My Marilyn Moment

Isn't it funny that we make icons out of the youthful dead? Yet there exists this idea, that the icons we put in frames, left this world to avoid just that. Their lives were fragile, with only a glass pane to separate themselves from their everlasting audience. I for one, would love to have been an icon. The very idea of paparazzi intrugues me to no end. To have people follow you about, and make art out of your every movement?  I could handle that for a month...but probably not for a lifetime.

Perhaps in a past life I was an icon, but I don't believe the legendary souls get recycled. In which case I hope this is my first and last trip here.  I like to think that they're all up there lounging about and drinking the champagne of fame. Marilyn Monroe is undoubtedly one of them. She stands away from the scattered spotlights, and right where the shadows are cast she resides. There in the ever-elusive shade she can breathe a little easier knowing she can use her lungs and not her breasts. 

Since I was a child, Marilyn has been hanging up on my wall. And how could she not?  To a young blonde girl whose curves pronounced themselves without invitation, Marilyn illustrated the grace and effortless beauty that I craved.  So it is of no surprise to anyone that I am beyond excited for her new film, My Week With Marilyn to debut. The actress depicting the legend was interestingly enough once linked to a youthful deceased herself. I can imagine Michelle Williams' intrigue on what it is like to leave on one's own accord. To flee a world whose love crushes you from the inside out.

In the October edition of Vogue, Michelle does a spread of her new character's poignant poises and executes them quite perfectly. My top two can be seen below, the first Marlilyn (nee Michelle) can be seen reading. Reading or running away? Reading for the purpose of education or for the appeal of being edcuated? Makes you wonder. What went on in the mind of Marilyn?

The next photo is my most favorite. It is the only reflective image of the all american dinner party. Alone, beautiful, and not able to eat. Why? Well the appetite can't be satisfied with silver and gold forever and even the famous crave the warm harvests of a home. The hotel vagabond is always left waning....or so she has us believe.

I wish I could have my own week with Marilyn and ask her what it all was like. Compare my experiences to her own and ask what ignited the courage within her to change her name and begin all anew.  I wonder tonight what Norma would tell us about love, marriage, work, and a life invested in trying to be leisurely. The song follow you into the dark comes on my playlist and I watch the rain brush upon against the window pane. Maybe we're not so different from Marilyn, maybe the difference is what happens after you walk into the shadows. Either someone turns on a light for you, or you rest for a lifetime in the dimness of a life not lived. As for me, I don't care how badly my body gets scorched. I'd take a life over an existence any day. Life just sounds more beautiful. And isn't that what we're all after during our time here? We're all after a little something beautiful.




All Hail the High School Fashionista

I am attempting to start a Fashion Club at my former high school.

Now a few of you may and already have asked me... Why KB?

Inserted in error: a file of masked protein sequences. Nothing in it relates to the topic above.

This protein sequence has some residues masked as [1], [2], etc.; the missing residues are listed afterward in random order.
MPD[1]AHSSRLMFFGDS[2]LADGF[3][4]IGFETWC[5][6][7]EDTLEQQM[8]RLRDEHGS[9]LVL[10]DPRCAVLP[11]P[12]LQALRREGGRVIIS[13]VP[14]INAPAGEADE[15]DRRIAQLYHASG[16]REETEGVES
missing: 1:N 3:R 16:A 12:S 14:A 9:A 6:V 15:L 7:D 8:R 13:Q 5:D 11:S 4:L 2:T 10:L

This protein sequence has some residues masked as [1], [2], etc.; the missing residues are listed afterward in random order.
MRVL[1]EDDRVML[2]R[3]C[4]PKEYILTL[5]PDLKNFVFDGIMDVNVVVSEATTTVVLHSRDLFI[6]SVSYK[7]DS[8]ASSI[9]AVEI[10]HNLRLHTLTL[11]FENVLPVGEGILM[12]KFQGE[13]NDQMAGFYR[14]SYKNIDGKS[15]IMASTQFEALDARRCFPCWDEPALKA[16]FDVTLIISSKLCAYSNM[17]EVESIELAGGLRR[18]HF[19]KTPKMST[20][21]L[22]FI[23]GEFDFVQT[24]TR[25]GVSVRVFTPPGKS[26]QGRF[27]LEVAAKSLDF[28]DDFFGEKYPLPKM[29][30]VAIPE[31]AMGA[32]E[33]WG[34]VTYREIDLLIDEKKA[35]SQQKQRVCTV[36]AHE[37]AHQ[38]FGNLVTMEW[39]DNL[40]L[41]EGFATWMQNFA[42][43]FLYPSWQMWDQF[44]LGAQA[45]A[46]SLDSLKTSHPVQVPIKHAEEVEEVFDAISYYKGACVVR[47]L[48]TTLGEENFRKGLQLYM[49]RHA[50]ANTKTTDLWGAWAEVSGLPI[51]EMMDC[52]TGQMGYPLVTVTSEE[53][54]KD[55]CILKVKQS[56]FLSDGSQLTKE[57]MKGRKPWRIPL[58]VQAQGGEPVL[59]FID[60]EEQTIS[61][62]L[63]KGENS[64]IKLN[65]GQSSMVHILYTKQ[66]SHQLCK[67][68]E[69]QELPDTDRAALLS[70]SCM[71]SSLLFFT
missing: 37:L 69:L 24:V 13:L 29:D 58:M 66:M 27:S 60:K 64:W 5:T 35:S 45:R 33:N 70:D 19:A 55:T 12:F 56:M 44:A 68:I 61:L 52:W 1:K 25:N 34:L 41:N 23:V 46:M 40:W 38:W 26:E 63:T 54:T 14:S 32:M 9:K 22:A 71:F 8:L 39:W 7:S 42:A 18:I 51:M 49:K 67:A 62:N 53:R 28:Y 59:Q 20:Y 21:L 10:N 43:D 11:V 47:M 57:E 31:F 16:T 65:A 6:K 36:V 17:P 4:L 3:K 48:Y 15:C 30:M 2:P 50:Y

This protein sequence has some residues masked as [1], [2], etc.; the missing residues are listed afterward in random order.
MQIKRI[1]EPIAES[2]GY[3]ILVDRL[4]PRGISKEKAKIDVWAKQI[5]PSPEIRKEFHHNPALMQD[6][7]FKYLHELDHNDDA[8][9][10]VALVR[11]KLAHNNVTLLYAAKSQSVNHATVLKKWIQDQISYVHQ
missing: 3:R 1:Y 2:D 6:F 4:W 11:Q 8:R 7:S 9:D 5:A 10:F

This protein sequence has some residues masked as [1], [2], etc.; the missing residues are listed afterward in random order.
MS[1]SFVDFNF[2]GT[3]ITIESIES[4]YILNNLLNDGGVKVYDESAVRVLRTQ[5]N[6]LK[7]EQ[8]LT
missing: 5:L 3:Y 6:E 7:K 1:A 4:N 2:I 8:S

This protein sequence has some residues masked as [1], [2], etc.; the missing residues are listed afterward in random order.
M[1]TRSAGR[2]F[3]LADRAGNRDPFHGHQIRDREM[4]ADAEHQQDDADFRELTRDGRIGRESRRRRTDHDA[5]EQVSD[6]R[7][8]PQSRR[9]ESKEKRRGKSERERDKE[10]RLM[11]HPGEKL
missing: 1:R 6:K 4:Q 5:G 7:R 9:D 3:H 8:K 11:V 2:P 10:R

I feel that as a high schooler you have three options:

1. Join an athletic team
2. Be a member of Swing Choir.
3. Be an Honors Student.

or... as I like to see it...

1. ESPN Addiction.
2. Cult member.
3. Nerd.

At the risk of getting a ridiculous amount of hate mail from all the Swing Choir kiddos I'm facebook friends with, don't be offended, I fell into Group #3. Because after all, it's all about your "group" in high school. It's just a matter of finding out what that is, or realizing there really isn't one that's just the right fit.

In high school it's easy to get lost in the shuffle, especially for those blessed with the sparkle of a creative nature. With websites like Tumblr, Polyvore, CollegeFashionista, and LookBook taking over our mac book bookmarks, what are high schools offering to the teen Fashionistas/Fashionistos?

Although at times one can draw parallels between The Devil Wears Prada and the fashion world that is my own, I have never had my boss request 25 Hermes scarves.  Members of fashion's future family need an organization to explore their options, while pursuing their passions at the same time.

This is the beginning of a huge undertaking...and the making of a dream.

Style, I've always preached from my high heels is a right, not a privilege. The fashion world's doors are intimidating, but one can easily pick the lock on its media-made exclusivity.  I want to offer my younger fellow fashion friends an outlet in which they can explore the industry of bright lights and color, while doing so from the comfort of their classroom desks. The lofty goals of this club will include the following:

1. Introducing members to Fashion Industry 101
-here we will answer questions like:
what is styling? what is buying? do i want to pursue merchandising? how can i get involved right now?
 ...and many MORE.

2. Trips to the City
-in fashion we get dirty. fashionistas do everything and anything and get the job done well. in taking trips to events like StyleMax, AKIRA fashion shows, and exploring the world where fashion meets maker (aka retail), fashion club members will get a hands on experience and begin their fashion journeys during their teens and be years ahead of those just beginning in college.

3. Developing a High School Fashionista Website
-An online blog for each High School in the Northwest Suburbs. In working for CollegeFashionista, I've learned the power of sharing your style saviness with your peers. What better way to do this than to look around your own high school and report on the trends?
High school is the foundation for each individual's fashion greatness...where the stitches of style are sewn.

4. Fashion Show of [your] own.
-Putting on a grand show to illustrate the trends of today's teen queens and kings.  After all, not everyone shops at American Eagle.

So fingers crossed & more to come...can't wait to see where this new venture goes! If any of you have any ideas or would like to contribute please get in contact with me!